Photo: YouTube/iconauta
lifestyle

122-year-old video of downtown Tokyo shows how much Japan’s capital has changed

10 Comments
By Casey Baseel, SoraNews24

Japan spent the 17th and 18th centuries, as well as the majority of the 19th, in a state of government-imposed isolation, separating it from the technological advancements of the rest of the world. Once the country was finally opened to the international community, it put great efforts into modernizing as quickly as possible, making photos of the traditional Japan that had existed for generations hard to come by.

Even rarer, though, is film that preserves the sights of old Japan. Brief clips do exist, though, such as this fascinating street scene filmed in Japan in 1897, year 30 of the Meiji era.

The rustic wooden architecture and dirt street may have you thinking this is a look back at one of Japan’s minor villages, but that’s not the case at all. The film, recorded by French filmmaker and visual travelogue pioneer Constant Girel, was filmed on January 9, 1897, in Tokyo, and not in the far-flung outskirts of the capital. The street where Girel set up his camera was in the Nihonbashi district, not far from the Imperial Palace, and to show just how much the neighborhood has changed in the 122 years since, here’s what it looks like today.

bashi.jpg

Nihonbashi isn’t far from present-day Tokyo Station, where over a dozen train and subway lines, including Shinkansen bullet trains, converge. Girel’s video, though, predates the station’s construction by almost 20 years, and instead shows people getting around by foot, horse-drawn carriage, or rickshaw.

With Girel’s film having been made just 30 years after the end of Japan’s feudal era, a movie camera, as well as a foreigner himself, were still unusual in Japan. Passersby, many of whom are old enough to remember first-hand a time when Japan was still ruled by a shogun, stop and stare at the unfamiliar sight.

tv-4.png

At one point, though, a stately looking gentleman rolls up in a rickshaw. As he steps down into the street, we can see that he’s paired his traditional kimono with a Western-style top hat. It’s an early example of Japan’s enthusiasm for adopting eclectic cultural influences, and also a reminder that even the most ordinary snippets of daily life can one day become a fascinating preservation of a moment in history.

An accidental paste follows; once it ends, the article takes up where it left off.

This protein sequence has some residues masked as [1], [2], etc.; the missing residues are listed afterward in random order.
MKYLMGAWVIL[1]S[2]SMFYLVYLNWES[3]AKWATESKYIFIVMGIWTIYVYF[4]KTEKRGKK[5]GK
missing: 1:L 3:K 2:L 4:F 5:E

Source: YouTube/iconauta via Japaaan, Catalogue Lumiere

Read more stories from SoraNews24.

-- Here’s how one Tokyo neighborhood mixes modern technology and traditional culture to beat the heat

-- Scholars confirm first discovery of Japanese sword from master bladesmith Masamune in 150 years

-- Get a taste of Japan’s past NOW, with these retro snacks and sweets at Tokyo department store

© SoraNews24

©2019 GPlusMedia Inc.

10 Comments
Login to comment

Is "122-year-old video" a correct description? The film from which the video was made is 122 years old, but as far as I know, they did not have video in those days. Or is there another definition of video?

2 ( +3 / -1 )

No matter. It is fascinating to watch!

8 ( +8 / -0 )

gokai, I think the first moving pictures were in the decade mentioned here. I saw a documentary about the history of cinema that began with these guys:

https://en.wikipedia.org/wiki/Auguste_and_Louis_Lumi%C3%A8re

1 ( +1 / -0 )

I wonder what they'd make of the place now!

4 ( +4 / -0 )

Fascinating.

3 ( +3 / -0 )

This short bit of film is very rare, the film of the time was made/used from acetate which inevitably disintegrates over the years and can in some cases catch fire when exposed to oxygen, when these film are discovered they have to go to a spiciest company to handle them and transfer the images to new film/disc

0 ( +0 / -0 )

I like the two guys in the foreground between 0:20 and 0:33.

Looks like the earliest film record of a case "I was drunk and I don't remember" in Tokyo! ;)

2 ( +2 / -0 )

I'd like to go back in time to be there, just a few days. But I probably wouldn't understand much of the old language.

0 ( +0 / -0 )

not much has changed it seems, still staring at foreigners..

2 ( +2 / -0 )

@gokai,

i think it was called cinematography.

0 ( +0 / -0 )

Login to leave a comment

Facebook users

Use your Facebook account to login or register with JapanToday. By doing so, you will also receive an email inviting you to receive our news alerts.

Facebook Connect

Login with your JapanToday account

User registration

Articles, Offers & Useful Resources

A mix of what's trending on our other sites